This experience, I confess, is both exhilarating and terrifying, filled with so much fun and a frightful case of nerves. These are the intense days when I hope extra much that a story I love will find its way into the hearts of readers.Louisiana cookies photo

Last week was launch week for “Sweet Olive,” my seventh novel, and I owe gratitude to so many of you–readers, family, friends, my publisher (Zondervan), booksellers, other writers and my terrific agent. The success of a book depends on the kindness of many, and I am richly blessed.

When I became an author, I decided that every book deserved a party–refreshments, prizes and an out-and-out celebration. I intended it as a thank you to readers, but it has become a time when readers enrich my life in ways even chatty me finds hard to describe.

The “Sweet Olive” party was held at the Shreveport Barnes & Noble Booksellers and included a book fair for Common Ground Community, a nonprofit in a North Louisiana neighborhood, an opportunity to share the joy of books with others. More than 100 guests came to greet “Sweet Olive,” and we made lots of noise as we laughed and visited. We ate  cookies shaped like Louisiana to celebrate fiction with a Louisiana flavor (see photo) and drew for prizes that included a sweet olive shrub.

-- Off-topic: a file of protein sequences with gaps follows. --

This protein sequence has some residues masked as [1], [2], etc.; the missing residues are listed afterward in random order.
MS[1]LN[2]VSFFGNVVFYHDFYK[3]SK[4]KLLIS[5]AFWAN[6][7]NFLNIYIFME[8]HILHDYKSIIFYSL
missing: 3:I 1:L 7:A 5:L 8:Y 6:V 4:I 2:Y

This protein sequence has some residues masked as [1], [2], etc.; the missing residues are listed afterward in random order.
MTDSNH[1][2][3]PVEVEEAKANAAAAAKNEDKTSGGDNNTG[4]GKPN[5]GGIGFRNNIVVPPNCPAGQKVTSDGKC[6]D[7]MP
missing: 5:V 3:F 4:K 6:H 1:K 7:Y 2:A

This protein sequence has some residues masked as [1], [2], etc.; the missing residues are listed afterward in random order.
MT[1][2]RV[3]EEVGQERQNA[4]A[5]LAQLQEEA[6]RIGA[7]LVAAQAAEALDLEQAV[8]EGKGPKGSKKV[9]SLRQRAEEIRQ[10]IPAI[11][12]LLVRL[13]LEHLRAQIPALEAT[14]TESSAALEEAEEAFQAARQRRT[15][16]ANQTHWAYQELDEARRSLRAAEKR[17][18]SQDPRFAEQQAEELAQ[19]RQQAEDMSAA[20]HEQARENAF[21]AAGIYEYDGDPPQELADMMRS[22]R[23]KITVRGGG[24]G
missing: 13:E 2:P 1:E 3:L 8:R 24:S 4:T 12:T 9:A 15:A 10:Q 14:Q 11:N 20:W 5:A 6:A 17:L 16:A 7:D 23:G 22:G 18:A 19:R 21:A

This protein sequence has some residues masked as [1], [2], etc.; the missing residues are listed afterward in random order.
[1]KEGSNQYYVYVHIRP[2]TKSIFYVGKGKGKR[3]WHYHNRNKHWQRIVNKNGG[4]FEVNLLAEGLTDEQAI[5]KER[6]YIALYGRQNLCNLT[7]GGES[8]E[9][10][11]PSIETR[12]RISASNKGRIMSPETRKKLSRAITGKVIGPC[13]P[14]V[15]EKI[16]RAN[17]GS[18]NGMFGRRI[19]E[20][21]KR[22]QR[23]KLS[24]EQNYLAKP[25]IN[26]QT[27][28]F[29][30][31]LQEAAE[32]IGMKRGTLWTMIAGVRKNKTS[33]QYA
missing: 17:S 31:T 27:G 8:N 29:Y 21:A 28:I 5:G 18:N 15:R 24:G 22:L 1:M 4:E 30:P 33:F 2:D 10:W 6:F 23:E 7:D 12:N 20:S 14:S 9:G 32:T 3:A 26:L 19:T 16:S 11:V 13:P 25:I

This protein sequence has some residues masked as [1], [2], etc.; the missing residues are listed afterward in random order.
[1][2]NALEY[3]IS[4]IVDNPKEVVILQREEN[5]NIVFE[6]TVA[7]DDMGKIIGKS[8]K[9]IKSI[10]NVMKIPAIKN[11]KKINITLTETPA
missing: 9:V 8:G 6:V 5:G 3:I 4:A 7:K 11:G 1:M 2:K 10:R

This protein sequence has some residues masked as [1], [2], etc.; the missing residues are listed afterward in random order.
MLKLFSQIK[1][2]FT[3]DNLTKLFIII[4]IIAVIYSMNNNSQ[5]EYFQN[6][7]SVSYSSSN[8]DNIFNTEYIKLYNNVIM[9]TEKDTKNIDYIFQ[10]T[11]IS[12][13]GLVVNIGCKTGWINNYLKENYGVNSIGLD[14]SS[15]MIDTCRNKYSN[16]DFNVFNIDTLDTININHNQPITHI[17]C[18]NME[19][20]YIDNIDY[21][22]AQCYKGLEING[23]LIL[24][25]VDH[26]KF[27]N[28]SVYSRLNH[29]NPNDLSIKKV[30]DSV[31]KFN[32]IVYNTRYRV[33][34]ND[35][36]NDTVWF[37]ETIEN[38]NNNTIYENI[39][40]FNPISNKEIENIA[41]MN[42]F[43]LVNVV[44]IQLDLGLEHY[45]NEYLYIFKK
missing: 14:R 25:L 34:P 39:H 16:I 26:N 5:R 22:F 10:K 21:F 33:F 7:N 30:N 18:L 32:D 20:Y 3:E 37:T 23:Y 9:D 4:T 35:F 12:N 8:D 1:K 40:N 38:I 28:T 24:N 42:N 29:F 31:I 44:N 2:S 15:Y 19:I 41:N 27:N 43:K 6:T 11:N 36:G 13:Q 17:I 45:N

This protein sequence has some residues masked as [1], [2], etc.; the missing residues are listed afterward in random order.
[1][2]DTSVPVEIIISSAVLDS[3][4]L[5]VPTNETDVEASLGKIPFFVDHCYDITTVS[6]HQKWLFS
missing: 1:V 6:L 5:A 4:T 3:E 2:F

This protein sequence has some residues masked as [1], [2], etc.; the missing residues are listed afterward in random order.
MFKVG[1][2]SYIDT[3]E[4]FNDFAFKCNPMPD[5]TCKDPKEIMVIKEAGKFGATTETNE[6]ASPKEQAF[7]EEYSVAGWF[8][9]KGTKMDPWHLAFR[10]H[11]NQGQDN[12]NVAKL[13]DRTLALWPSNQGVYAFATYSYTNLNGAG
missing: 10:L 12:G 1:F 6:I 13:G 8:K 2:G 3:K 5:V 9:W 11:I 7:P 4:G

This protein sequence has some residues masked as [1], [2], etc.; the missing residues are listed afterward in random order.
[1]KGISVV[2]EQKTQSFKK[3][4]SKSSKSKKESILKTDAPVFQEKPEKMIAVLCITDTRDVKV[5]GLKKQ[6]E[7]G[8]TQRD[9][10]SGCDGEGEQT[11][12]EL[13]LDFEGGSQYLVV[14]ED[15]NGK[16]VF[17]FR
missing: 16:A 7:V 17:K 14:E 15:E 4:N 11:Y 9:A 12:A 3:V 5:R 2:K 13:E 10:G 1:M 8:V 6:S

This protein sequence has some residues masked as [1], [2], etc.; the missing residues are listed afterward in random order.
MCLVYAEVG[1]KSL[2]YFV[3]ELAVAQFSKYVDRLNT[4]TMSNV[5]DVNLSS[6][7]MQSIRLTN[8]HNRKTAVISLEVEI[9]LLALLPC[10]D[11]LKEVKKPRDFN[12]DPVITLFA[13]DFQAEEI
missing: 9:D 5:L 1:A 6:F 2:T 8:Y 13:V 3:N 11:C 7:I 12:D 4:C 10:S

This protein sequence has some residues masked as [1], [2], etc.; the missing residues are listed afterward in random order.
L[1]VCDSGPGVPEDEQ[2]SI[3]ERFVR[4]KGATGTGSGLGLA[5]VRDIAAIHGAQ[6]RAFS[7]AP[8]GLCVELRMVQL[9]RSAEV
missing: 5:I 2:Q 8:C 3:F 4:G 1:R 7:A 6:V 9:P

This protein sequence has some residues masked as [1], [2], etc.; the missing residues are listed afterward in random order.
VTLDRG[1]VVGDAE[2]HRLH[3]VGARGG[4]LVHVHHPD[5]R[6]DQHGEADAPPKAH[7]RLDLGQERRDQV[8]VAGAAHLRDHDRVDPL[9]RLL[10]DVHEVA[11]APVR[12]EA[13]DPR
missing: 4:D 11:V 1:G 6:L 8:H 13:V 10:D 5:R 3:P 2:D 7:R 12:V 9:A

To celebrate with blog visitors and other online readers, I collected an assortment of prizes, from pralines to an iron fleur d’lis to locally-made Camellia Coffee to signed copies of “Sweet Olive” and drew from your comments. Readers from all over the country won.

When I write a novel, I hole up for a while (I didn’t leave my neighborhood for nine days in August while finishing my next novel). When I read a book, I burrow up on the green couch, savoring quiet time.

But books are public as well as private. We recommend the ones we like. We collect them and show them off in bookcases in our homes. And we gather with authors to celebrate.

That fills my heart and makes me eager to sit down and start that solitary walk again. Thank you, all, for making the launch of “Sweet Olive” such a sweet time.

photo-6Have you ever been to a book-signing or to hear an author speak? What led you to do so? Are books public or private to you? Leave a comment for a chance to win a signed copy of “Sweet Olive.” I’ll draw at noon CST on Friday, Oct. 18. If you’re interested in reading,”Sweet Olive,” here’s more info:http://judychristie.com/sweet-olive.html